Sunday, February 13, 2011

Mediated - Kim's Article

"When people {or whatever they are} look back on our time, all this will appear as a single development. It will be called something like the "Information Revolution," and the lesson of that revolution will be this: what counts is the code."

I singled this quote out of the article. It pretty much summarizes what I've believed in the past five years to be a true possibility. 

But this article tells us something we all might know. We live in a day, place, and age of nearly infinite options. The line between what is real and what is representational is thinning. Media, technology, advertising, and industry demand our attentions, and we can choose whether or not, and if so how much attention we pay them in return. We either realize when something has been processed for our approval or live in a state of eternal suspect towards the mediated world, where we can simply shrug and move on to the next option on a constant basis. We've become desensitized to it all, just as much as we might be about some horrible disease often spoken of or pictures of people dying on battlefields when we've seen just about every wartime movie imaginable. So the author makes up this metaphor of a Blob to represent the media and postmodern world and describes to us how everything beyond it is eventually eaten up and crushed into mainstream proportions, like a cell digesting foreign contaminants and turning whatever it can into some useful sustenance. Then the article eventually leads to the discussion of whether or not this mediation is a good thing, using the bike/helmet scenario and a more extreme, hypothetical example involving clones for harvesting organs.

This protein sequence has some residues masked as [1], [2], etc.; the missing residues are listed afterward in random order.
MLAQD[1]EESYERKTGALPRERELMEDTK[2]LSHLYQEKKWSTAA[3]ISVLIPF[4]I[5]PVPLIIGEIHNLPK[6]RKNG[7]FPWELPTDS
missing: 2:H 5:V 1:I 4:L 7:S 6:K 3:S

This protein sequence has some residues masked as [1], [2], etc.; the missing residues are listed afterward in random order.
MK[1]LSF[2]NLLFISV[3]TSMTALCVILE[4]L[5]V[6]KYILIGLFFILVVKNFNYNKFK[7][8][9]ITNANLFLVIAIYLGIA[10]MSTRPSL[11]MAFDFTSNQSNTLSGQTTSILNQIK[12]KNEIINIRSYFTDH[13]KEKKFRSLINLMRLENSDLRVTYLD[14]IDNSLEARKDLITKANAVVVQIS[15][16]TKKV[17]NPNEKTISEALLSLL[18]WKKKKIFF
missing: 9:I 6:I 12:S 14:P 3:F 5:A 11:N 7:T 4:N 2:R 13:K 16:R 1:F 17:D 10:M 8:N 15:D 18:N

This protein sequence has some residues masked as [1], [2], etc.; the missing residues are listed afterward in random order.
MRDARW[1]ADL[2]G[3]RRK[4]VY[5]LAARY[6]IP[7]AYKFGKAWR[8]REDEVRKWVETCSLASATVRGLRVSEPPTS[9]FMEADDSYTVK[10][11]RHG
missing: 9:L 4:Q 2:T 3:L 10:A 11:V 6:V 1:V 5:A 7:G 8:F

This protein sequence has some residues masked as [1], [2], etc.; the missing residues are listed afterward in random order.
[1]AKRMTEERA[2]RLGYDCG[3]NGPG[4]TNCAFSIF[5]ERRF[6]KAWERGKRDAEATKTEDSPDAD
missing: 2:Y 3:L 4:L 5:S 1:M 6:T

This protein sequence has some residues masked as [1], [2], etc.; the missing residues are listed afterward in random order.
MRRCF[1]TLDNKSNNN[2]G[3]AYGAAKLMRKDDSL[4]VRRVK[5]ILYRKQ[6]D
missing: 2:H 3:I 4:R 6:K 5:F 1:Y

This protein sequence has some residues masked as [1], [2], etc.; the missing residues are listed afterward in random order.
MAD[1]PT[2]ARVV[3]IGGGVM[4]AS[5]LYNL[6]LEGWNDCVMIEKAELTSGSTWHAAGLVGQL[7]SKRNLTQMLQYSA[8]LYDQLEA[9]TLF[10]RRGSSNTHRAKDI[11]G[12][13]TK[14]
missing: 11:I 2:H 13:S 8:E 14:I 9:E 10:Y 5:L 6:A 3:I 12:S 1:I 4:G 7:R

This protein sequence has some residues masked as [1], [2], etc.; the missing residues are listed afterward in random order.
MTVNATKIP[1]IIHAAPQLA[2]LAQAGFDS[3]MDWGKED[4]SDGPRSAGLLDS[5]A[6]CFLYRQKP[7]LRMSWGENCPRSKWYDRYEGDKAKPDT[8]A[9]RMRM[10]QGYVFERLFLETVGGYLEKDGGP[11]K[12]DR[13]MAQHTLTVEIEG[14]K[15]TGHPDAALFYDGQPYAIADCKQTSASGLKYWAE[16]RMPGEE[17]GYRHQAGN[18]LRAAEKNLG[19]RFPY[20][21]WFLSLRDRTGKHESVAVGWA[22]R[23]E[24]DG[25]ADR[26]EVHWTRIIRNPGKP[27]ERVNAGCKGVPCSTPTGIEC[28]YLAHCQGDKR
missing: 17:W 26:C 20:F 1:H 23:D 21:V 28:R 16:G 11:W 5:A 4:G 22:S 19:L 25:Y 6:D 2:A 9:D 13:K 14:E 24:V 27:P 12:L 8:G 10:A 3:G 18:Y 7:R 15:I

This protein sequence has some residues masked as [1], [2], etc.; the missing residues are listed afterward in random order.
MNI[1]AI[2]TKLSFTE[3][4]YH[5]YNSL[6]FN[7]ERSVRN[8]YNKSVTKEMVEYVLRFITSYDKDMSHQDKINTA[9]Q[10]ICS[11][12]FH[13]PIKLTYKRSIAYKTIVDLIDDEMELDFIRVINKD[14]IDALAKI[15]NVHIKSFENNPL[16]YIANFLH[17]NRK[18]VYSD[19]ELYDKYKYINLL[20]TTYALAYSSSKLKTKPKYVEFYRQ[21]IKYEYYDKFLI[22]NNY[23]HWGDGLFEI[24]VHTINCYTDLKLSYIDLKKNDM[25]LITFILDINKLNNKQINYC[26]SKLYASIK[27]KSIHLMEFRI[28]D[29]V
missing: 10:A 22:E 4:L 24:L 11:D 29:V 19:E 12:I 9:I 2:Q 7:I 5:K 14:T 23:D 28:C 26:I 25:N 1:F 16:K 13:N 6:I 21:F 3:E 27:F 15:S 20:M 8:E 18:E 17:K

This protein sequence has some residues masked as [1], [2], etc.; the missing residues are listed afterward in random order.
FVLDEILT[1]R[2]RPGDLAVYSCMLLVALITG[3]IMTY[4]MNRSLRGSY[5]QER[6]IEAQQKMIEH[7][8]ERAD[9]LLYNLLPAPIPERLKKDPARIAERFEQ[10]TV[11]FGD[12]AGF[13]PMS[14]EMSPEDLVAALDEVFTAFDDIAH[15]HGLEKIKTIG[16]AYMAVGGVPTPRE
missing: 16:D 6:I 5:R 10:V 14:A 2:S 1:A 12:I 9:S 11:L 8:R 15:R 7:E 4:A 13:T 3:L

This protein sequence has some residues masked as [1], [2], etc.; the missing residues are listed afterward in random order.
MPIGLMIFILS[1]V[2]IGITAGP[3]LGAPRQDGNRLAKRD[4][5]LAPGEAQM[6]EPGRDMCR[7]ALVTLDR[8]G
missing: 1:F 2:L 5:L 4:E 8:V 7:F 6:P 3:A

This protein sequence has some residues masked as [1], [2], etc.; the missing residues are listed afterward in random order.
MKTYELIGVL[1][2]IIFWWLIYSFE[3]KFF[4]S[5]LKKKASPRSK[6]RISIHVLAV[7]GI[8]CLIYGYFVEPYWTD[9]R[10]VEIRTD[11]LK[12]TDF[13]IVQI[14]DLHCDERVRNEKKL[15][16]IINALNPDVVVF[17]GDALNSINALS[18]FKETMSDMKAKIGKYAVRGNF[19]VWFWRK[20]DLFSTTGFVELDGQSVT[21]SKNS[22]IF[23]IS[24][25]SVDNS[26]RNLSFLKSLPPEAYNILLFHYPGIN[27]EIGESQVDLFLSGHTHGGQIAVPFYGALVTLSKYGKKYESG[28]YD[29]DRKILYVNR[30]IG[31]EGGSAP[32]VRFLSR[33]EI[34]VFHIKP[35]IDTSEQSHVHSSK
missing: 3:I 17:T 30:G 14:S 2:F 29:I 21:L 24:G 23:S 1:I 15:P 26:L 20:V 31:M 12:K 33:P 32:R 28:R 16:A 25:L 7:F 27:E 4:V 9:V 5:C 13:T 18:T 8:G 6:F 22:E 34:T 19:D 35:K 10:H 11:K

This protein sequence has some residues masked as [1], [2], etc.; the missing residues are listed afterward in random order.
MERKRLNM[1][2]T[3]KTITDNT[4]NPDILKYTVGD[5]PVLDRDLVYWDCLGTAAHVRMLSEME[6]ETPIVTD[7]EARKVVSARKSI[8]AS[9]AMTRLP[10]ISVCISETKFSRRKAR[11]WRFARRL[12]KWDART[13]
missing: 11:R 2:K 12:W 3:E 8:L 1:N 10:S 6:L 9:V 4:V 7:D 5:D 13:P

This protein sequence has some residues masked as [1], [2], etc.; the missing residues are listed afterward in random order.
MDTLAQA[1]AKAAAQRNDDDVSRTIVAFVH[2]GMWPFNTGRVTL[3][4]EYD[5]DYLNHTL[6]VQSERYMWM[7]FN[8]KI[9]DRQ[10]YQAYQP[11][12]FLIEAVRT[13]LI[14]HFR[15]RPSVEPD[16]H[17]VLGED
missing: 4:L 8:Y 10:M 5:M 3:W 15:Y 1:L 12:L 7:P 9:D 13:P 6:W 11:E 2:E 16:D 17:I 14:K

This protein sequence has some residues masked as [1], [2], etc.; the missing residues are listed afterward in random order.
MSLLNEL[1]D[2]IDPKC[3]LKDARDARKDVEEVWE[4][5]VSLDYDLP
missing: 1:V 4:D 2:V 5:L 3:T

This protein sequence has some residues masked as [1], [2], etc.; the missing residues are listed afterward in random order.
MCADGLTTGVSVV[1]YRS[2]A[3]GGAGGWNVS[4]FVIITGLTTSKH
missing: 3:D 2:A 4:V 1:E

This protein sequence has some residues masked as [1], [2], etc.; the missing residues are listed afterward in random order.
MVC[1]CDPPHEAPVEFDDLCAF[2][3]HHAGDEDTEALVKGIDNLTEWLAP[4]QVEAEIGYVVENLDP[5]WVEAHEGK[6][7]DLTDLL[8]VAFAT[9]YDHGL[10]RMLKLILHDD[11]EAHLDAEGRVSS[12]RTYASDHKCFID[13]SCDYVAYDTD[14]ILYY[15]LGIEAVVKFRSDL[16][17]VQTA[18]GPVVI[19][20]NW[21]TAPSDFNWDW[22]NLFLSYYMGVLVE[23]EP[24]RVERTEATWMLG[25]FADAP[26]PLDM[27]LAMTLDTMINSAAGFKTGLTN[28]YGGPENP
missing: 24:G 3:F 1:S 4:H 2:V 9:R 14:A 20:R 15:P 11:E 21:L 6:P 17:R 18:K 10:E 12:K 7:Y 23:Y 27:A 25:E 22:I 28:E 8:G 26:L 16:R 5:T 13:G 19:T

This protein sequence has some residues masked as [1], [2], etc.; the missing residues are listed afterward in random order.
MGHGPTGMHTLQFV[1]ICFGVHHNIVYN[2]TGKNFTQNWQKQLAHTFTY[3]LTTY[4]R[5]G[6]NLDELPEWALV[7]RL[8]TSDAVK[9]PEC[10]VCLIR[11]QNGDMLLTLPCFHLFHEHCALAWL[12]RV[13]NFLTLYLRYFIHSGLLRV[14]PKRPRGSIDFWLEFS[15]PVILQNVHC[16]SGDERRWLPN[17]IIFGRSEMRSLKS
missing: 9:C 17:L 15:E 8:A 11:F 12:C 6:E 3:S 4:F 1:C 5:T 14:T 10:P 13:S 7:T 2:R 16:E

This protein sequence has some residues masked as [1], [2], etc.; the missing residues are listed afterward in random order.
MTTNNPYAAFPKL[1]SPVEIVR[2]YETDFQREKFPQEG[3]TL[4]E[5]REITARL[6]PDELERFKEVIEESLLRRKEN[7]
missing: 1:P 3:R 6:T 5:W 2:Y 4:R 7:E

Now, I've learned to live in a mediated world, and I'd have to admit, I can be pretty bipolar about it. Sometimes, I can't imagine what it'd be like to live without all the options that I have, or in some world where it all doesn't exist. How would I manage to communicate without a phone, or a mailbox, or transportation? Yet that didn't stop some tribes from using smoke signals, now did it? We just have more convenient options available to us here and now. And how did people have fun without games, movies, and books to fuel their imaginations? I'm sure they had old stories to tell about ancestors, or anecdotes and folklore to share. But here, it's much easier to just pull up a ROM of Pokemon FireRed and go on an adventure for three hours straight without having to exert myself. 

Other times, I want it all to just go away. In fact, my thesis is practically a testament to that. I want the mediated world to burst into flames, until the ashes are burnt to ashes and nothing of it remains. The people can stay alive, but everything they created would be destroyed. The towering effigy of Mickey Mouse and Ronald McDonald crushed beyond all recognition. Every computer, television, or what-have-you just crumbling away until every speck of data is lost. And the article says we always have options. But do we really have a choice when it's all around us? If I wanted to live in a non-mediated world, how lonely would I be? Who'd leave it all behind with me? And where exactly would we go where the hand of mediation hasn't passed over?